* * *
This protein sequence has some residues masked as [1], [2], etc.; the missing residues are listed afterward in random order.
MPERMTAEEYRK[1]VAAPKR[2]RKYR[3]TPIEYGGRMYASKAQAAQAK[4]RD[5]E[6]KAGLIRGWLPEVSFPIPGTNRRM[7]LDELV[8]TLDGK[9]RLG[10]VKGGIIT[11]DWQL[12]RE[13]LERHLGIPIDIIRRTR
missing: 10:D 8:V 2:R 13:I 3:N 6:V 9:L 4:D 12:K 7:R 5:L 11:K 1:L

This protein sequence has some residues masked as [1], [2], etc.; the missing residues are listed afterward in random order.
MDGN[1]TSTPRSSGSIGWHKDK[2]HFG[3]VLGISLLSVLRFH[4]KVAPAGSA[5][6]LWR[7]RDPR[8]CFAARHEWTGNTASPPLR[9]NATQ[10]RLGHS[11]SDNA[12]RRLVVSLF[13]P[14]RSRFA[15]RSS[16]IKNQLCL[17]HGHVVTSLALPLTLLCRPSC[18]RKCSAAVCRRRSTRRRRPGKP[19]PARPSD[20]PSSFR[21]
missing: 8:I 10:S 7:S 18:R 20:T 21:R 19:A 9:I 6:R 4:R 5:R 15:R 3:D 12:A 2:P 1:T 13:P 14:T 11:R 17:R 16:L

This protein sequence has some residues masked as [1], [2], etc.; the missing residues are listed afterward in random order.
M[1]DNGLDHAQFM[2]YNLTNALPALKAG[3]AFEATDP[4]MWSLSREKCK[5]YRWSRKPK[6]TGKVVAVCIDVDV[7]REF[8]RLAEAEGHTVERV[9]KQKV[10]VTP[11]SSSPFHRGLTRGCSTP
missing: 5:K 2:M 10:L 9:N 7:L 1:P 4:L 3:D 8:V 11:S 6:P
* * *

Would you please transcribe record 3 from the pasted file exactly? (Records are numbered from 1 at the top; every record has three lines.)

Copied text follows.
This protein sequence has some residues masked as [1], [2], etc.; the missing residues are listed afterward in random order.
M[1]DNGLDHAQFM[2]YNLTNALPALKAG[3]AFEATDP[4]MWSLSREKCK[5]YRWSRKPK[6]TGKVVAVCIDVDV[7]REF[8]RLAEAEGHTVERV[9]KQKV[10]VTP[11]SSSPFHRGLTRGCSTP
missing: 5:K 2:M 10:L 9:N 7:L 1:P 4:L 3:D 8:V 11:S 6:P